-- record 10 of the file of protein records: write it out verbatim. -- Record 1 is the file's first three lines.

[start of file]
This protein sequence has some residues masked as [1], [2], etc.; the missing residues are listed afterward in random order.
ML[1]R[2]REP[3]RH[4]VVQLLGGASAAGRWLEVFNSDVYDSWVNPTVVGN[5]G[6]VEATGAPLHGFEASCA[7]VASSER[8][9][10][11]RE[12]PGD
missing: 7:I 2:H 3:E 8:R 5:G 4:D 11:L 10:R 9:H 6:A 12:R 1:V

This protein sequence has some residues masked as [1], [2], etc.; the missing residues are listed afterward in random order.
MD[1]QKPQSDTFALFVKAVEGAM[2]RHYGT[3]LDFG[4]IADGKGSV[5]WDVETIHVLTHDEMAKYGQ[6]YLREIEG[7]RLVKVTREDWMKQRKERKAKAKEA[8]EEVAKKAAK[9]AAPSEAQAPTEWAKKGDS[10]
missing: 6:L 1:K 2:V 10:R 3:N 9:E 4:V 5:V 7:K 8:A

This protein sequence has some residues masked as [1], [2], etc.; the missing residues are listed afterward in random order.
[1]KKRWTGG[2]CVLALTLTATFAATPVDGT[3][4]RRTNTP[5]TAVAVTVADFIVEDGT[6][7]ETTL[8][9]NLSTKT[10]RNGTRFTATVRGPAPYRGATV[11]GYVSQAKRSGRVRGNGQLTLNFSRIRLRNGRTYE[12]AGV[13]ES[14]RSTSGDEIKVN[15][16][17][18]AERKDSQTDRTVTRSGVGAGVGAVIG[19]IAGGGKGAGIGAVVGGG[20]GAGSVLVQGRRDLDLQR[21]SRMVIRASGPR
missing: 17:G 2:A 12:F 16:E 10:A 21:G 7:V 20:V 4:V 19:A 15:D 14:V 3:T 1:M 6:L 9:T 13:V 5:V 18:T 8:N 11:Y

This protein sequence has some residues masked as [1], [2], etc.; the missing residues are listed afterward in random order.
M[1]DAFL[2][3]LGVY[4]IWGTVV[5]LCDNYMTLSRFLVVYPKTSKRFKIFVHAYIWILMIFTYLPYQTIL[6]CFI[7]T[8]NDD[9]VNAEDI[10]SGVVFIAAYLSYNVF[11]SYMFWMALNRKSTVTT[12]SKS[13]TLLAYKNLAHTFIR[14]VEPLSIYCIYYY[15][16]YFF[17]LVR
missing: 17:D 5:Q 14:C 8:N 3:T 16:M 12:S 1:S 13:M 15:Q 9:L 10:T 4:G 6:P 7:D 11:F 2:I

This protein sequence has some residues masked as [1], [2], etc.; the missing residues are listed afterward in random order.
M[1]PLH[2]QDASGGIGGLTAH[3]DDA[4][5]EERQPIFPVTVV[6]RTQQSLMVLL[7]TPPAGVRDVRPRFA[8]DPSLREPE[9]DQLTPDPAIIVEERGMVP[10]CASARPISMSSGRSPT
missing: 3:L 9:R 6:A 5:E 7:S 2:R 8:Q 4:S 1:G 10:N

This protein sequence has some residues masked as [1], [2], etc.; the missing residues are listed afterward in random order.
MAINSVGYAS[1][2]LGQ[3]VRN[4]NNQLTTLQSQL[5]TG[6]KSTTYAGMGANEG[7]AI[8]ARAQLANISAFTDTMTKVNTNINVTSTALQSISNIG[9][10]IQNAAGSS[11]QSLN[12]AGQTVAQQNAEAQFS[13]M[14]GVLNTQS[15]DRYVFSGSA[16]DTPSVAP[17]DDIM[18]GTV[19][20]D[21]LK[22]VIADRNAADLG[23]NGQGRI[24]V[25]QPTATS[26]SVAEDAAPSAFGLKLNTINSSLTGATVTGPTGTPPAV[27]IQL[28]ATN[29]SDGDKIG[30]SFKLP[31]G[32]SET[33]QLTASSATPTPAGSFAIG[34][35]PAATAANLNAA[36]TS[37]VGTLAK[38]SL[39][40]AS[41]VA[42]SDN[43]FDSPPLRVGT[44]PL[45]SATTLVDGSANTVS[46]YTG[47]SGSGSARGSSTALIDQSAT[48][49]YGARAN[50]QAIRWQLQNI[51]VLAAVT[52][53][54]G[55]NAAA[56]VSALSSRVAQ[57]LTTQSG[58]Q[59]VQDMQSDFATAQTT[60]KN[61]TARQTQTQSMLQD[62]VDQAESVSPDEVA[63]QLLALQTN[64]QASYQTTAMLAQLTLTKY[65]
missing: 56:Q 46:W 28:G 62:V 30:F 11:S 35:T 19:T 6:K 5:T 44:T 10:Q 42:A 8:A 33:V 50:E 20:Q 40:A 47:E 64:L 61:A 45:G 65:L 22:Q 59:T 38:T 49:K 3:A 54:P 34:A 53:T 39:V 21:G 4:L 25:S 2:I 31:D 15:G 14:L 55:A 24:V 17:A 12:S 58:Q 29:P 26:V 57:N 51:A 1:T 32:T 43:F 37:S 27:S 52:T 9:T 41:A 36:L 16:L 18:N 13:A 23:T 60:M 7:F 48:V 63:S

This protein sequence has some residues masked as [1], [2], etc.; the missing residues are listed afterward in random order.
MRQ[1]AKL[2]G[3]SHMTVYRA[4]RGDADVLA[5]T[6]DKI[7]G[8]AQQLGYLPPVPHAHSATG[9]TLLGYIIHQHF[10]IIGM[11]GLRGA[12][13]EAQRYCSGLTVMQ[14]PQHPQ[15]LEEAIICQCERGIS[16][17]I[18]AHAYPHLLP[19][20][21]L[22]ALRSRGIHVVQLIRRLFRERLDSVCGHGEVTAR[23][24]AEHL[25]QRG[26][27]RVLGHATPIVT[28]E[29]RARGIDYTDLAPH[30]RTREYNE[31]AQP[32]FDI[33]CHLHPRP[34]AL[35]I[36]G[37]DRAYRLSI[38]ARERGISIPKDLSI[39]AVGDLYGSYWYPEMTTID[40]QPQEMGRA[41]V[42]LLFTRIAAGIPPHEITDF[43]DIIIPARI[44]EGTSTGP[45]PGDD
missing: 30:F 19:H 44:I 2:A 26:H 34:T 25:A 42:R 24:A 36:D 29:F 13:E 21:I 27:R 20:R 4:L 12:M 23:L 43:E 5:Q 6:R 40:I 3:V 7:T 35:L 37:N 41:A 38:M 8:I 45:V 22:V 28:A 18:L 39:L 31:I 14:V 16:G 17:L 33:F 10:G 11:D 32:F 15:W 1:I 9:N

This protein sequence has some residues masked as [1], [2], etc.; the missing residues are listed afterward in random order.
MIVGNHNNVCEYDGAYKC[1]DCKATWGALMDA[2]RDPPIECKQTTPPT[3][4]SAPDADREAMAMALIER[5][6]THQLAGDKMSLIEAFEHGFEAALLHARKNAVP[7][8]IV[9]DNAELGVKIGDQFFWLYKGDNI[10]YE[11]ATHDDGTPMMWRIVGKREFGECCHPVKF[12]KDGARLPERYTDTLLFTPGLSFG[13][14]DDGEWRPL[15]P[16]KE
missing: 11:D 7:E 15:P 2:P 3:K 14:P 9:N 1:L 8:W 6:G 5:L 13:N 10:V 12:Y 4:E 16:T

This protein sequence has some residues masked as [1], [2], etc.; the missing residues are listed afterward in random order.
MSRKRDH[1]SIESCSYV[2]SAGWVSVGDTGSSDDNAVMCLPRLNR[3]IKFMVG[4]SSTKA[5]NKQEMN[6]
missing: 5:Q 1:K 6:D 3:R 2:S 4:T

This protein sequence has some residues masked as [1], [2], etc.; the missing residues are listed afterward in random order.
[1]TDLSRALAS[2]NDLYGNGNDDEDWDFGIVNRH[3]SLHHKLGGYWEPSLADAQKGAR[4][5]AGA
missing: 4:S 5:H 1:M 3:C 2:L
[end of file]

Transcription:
This protein sequence has some residues masked as [1], [2], etc.; the missing residues are listed afterward in random order.
[1]TDLSRALAS[2]NDLYGNGNDDEDWDFGIVNRH[3]SLHHKLGGYWEPSLADAQKGAR[4][5]AGA
missing: 4:S 5:H 1:M 3:C 2:L